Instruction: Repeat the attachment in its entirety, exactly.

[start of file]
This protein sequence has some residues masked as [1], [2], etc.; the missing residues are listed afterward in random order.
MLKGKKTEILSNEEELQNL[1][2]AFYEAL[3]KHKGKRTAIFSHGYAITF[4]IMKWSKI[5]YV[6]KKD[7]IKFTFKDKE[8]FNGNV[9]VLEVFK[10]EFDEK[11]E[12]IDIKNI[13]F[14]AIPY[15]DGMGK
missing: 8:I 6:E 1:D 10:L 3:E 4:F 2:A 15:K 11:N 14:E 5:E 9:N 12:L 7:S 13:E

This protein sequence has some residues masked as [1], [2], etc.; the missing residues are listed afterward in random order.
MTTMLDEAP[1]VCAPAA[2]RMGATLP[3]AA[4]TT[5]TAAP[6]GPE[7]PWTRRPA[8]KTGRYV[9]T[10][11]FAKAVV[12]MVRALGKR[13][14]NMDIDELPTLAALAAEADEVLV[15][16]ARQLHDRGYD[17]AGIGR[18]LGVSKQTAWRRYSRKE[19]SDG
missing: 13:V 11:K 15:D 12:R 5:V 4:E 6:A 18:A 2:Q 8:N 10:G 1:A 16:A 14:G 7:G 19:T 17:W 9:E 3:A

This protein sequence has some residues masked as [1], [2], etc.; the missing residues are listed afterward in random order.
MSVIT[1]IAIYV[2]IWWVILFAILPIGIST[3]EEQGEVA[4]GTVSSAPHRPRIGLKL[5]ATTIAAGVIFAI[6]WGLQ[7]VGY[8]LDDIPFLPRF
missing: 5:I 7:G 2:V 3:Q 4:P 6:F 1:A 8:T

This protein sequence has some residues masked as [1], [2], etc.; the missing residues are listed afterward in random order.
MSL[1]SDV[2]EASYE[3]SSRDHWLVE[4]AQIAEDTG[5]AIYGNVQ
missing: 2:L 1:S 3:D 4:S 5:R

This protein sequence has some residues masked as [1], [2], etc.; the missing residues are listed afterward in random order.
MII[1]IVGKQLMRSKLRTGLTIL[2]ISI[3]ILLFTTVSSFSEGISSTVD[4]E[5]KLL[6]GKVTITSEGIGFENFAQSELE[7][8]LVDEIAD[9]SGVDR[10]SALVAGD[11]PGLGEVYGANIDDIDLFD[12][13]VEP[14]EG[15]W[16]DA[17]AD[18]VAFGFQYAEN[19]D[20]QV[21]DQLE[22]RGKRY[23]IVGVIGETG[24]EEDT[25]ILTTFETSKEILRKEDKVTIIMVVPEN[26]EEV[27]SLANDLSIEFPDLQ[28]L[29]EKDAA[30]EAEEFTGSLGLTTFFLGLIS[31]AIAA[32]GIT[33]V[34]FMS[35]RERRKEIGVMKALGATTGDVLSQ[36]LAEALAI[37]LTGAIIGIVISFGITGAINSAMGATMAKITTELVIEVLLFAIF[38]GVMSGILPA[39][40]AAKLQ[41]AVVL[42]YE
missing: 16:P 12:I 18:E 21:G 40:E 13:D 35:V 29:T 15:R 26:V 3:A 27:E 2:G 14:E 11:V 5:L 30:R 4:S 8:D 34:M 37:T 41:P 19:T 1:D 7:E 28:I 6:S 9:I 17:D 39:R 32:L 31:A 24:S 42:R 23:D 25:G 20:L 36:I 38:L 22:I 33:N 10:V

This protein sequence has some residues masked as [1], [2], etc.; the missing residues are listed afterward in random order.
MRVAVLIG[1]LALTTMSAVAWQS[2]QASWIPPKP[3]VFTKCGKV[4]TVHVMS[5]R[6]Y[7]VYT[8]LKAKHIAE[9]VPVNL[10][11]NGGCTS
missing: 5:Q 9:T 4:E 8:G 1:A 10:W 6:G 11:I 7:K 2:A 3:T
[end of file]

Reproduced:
This protein sequence has some residues masked as [1], [2], etc.; the missing residues are listed afterward in random order.
MLKGKKTEILSNEEELQNL[1][2]AFYEAL[3]KHKGKRTAIFSHGYAITF[4]IMKWSKI[5]YV[6]KKD[7]IKFTFKDKE[8]FNGNV[9]VLEVFK[10]EFDEK[11]E[12]IDIKNI[13]F[14]AIPY[15]DGMGK
missing: 8:I 6:E 1:D 10:L 3:E 4:F 2:A 15:K 11:N 14:E 5:E 9:N 12:L 7:S 13:E

This protein sequence has some residues masked as [1], [2], etc.; the missing residues are listed afterward in random order.
MTTMLDEAP[1]VCAPAA[2]RMGATLP[3]AA[4]TT[5]TAAP[6]GPE[7]PWTRRPA[8]KTGRYV[9]T[10][11]FAKAVV[12]MVRALGKR[13][14]NMDIDELPTLAALAAEADEVLV[15][16]ARQLHDRGYD[17]AGIGR[18]LGVSKQTAWRRYSRKE[19]SDG
missing: 13:V 11:K 15:D 12:R 5:V 4:E 6:A 18:A 2:Q 8:N 10:G 1:A 16:A 14:G 7:G 19:T 17:W 9:E 3:A

This protein sequence has some residues masked as [1], [2], etc.; the missing residues are listed afterward in random order.
MSVIT[1]IAIYV[2]IWWVILFAILPIGIST[3]EEQGEVA[4]GTVSSAPHRPRIGLKL[5]ATTIAAGVIFAI[6]WGLQ[7]VGY[8]LDDIPFLPRF
missing: 5:I 7:G 2:V 3:Q 4:P 6:F 1:A 8:T

This protein sequence has some residues masked as [1], [2], etc.; the missing residues are listed afterward in random order.
MSL[1]SDV[2]EASYE[3]SSRDHWLVE[4]AQIAEDTG[5]AIYGNVQ
missing: 2:L 1:S 3:D 4:S 5:R

This protein sequence has some residues masked as [1], [2], etc.; the missing residues are listed afterward in random order.
MII[1]IVGKQLMRSKLRTGLTIL[2]ISI[3]ILLFTTVSSFSEGISSTVD[4]E[5]KLL[6]GKVTITSEGIGFENFAQSELE[7][8]LVDEIAD[9]SGVDR[10]SALVAGD[11]PGLGEVYGANIDDIDLFD[12][13]VEP[14]EG[15]W[16]DA[17]AD[18]VAFGFQYAEN[19]D[20]QV[21]DQLE[22]RGKRY[23]IVGVIGETG[24]EEDT[25]ILTTFETSKEILRKEDKVTIIMVVPEN[26]EEV[27]SLANDLSIEFPDLQ[28]L[29]EKDAA[30]EAEEFTGSLGLTTFFLGLIS[31]AIAA[32]GIT[33]V[34]FMS[35]RERRKEIGVMKALGATTGDVLSQ[36]LAEALAI[37]LTGAIIGIVISFGITGAINSAMGATMAKITTELVIEVLLFAIF[38]GVMSGILPA[39][40]AAKLQ[41]AVVL[42]YE
missing: 16:P 12:I 18:E 21:G 40:E 13:D 35:V 29:T 15:R 26:V 3:A 27:E 2:G 14:E 11:V 5:L 30:R 4:S 8:D 34:M 37:T 41:P 19:T 1:D 7:E 28:I 6:S 9:I 17:D 39:R 32:L 31:A 24:S 42:R 23:D 25:G 20:L 36:I 38:L 22:I 33:N 10:V

This protein sequence has some residues masked as [1], [2], etc.; the missing residues are listed afterward in random order.
MRVAVLIG[1]LALTTMSAVAWQS[2]QASWIPPKP[3]VFTKCGKV[4]TVHVMS[5]R[6]Y[7]VYT[8]LKAKHIAE[9]VPVNL[10][11]NGGCTS
missing: 5:Q 9:T 4:E 8:G 1:A 10:W 6:G 11:I 7:K 2:A 3:T